The ESC Insight team feel we wrote this article a few years ago, but here we go again!
Following Måns Zelmerlöw’s victory in Vienna, the Eurovision Song Contest cavalcade is once more looking to Sweden and host broadcaster SVT once more. Following a generally successful hosting in Malmö only a few years ago and the broadcaster’s experience hosting the large-scale stadium show that is Melodifestivalen, expectations are undoubtedly high as Sweden prepares to host its sixth Song Contest.
We have our thoughts on what to expect; be they predictions, hunches, or a bit of wish-fulfilment, as Christer Björkman once again (presumably) takes the helm of our beloved Contest.
Can We Have ‘Dancing Queen’?
“Sweden is hosting, Sweden won with Abba, therefore SVT will be doing everything in its power to get Abba back together on stage.”
Not going to happen. But don’t let that dampen the speculation.
A Major Push By Stockholm To Host
There will be a bidding process with various cities expected to put in an offer to host the 61st Song Contest, but after comments at the Melodifestivalen Opening Party in Stockholm President of the City Council Eva-Louise Erlandsson Slorach was clear: “we would like to host the big Eurovision.”
After the 2013 Song Contest was awarded to Malmö, the capital will be fired up to avenge that loss.
There are choices as well such as the mammoth 65,000 capacity of the Friends Arena offering the biggest Contest in history and the chance for significant ticketing revenue, a return to the Globe Arena that hosted the 2000 Contest and can hold up to 16,000 audience members for music events, or looking at the Tele2. Our resident Stockholm expert Ben Robertson is already on the case looking tat the pros and cons of each option, more on that this week.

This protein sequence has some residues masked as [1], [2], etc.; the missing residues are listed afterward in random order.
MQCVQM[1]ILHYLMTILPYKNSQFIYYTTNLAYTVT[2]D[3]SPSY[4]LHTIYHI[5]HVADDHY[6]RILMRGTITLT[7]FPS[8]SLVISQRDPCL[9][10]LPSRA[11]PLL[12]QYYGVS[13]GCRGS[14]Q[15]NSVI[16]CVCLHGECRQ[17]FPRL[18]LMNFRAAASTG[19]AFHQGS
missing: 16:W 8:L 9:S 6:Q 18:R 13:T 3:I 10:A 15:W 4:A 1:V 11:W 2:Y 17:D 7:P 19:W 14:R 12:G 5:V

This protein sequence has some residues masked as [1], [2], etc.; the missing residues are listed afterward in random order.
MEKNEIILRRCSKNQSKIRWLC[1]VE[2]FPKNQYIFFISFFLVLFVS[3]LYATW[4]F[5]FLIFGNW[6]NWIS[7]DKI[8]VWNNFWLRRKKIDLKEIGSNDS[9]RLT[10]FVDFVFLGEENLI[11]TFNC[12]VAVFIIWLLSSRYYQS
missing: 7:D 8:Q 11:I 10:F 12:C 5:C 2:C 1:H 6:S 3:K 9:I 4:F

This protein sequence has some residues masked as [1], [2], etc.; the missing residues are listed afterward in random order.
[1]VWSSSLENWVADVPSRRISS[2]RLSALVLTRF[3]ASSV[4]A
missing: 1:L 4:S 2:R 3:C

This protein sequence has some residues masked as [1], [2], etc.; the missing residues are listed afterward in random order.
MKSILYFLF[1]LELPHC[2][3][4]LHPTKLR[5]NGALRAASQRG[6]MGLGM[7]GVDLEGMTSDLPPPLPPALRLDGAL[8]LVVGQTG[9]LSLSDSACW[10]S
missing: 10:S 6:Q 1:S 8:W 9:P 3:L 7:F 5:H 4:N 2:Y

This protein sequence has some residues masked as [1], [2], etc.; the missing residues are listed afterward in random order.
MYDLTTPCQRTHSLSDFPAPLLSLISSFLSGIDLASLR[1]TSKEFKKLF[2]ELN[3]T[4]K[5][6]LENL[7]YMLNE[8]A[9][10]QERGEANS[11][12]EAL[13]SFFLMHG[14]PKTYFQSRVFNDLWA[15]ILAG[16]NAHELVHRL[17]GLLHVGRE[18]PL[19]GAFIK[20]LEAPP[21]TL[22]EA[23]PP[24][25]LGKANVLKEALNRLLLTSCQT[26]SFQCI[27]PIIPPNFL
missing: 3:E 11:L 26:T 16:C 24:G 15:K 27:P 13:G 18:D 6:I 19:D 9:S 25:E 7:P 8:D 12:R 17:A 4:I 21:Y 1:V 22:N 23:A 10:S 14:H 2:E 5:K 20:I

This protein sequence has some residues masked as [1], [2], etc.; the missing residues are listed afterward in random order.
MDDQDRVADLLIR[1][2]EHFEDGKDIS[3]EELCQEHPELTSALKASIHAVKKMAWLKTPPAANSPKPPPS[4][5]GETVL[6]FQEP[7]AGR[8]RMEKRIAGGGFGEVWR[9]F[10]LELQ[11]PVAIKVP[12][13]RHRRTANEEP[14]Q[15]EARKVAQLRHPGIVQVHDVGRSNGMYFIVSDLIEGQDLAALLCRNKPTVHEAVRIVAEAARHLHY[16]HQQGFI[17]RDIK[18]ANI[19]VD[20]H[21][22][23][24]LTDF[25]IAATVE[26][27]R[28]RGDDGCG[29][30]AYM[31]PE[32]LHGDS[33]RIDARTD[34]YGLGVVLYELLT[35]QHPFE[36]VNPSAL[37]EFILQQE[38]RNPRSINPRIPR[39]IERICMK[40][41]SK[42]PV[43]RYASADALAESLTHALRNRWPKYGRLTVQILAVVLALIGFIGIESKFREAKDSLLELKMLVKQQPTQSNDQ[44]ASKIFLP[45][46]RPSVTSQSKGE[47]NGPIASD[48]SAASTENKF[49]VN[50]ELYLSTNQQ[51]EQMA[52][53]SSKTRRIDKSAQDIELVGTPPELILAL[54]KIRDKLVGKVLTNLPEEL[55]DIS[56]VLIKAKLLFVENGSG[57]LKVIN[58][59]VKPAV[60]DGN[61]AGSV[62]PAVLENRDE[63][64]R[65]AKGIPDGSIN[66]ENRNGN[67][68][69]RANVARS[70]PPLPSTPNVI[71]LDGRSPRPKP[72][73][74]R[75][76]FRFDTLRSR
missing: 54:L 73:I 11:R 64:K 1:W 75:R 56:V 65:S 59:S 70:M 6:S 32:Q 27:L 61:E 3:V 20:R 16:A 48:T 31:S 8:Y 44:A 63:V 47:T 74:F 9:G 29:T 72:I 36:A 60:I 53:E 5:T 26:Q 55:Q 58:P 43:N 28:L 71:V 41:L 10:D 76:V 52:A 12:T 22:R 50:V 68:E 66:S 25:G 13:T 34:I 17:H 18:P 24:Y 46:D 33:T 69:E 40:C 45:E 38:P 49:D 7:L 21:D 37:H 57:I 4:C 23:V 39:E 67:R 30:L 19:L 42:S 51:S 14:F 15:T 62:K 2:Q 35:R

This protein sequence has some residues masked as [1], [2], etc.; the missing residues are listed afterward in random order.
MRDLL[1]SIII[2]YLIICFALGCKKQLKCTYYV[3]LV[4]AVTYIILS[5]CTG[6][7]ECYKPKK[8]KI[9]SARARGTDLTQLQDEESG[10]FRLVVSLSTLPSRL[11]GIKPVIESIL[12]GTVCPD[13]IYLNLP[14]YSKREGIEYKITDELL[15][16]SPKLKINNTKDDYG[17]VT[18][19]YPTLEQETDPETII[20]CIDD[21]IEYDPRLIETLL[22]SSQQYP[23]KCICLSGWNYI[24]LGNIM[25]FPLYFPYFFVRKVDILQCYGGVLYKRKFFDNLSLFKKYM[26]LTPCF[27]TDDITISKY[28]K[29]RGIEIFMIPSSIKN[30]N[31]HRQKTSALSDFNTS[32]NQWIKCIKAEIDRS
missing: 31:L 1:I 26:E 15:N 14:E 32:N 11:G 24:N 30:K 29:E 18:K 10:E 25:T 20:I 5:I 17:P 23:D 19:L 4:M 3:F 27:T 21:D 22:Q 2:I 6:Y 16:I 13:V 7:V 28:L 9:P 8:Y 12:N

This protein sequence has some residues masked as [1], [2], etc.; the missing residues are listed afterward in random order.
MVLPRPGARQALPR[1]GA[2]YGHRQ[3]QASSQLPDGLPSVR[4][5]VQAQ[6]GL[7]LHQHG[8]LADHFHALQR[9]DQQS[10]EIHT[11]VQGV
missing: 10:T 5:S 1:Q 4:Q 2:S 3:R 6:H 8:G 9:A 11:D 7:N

The Price Might Not Be Right
One thing to realise about any Swedish Eurovision Song Contest is that it won’t be cheap. It will not be cheap for the fans attending, it will not be cheap in terms of productions costs for SVT to bring in the expertise required, and it will not be cheap for delegations. Bringing out a delegation for almost two weeks of rehearsals, including the performers, support staff, reporters, producers, and technicians, is not cheap – a lot of music programs could be made back home by many broadcasters from Eastern Europe for the same cost as entering the Song Contest and potentially not even making it through to the ratings booster of Saturday night.
Expect budgets to be examined very carefully before a smaller country commits to appearing in the 2016 edition. The forty country total may not be sustainable in 2016.
When Once Is Not Enough
As for returning countries, there is going to be an intense focus on Australia. While the invitation was clearly marked one-year only, SBS needed a win to be invited back in 2016. That said, there has been an official mellowing of attitudes towards Australia from the EBU in statements over the last week, and the Australians did not embarrass themselves or the Contesst with Guy Sebastian’s appearance. Given the financial pressures that a Swedish Song Contest will impose, the presumably ‘Big Five’ level delegation fee is a significant piece of leverage… if Australia wants to use it.
How Many More Heroes Can We Have?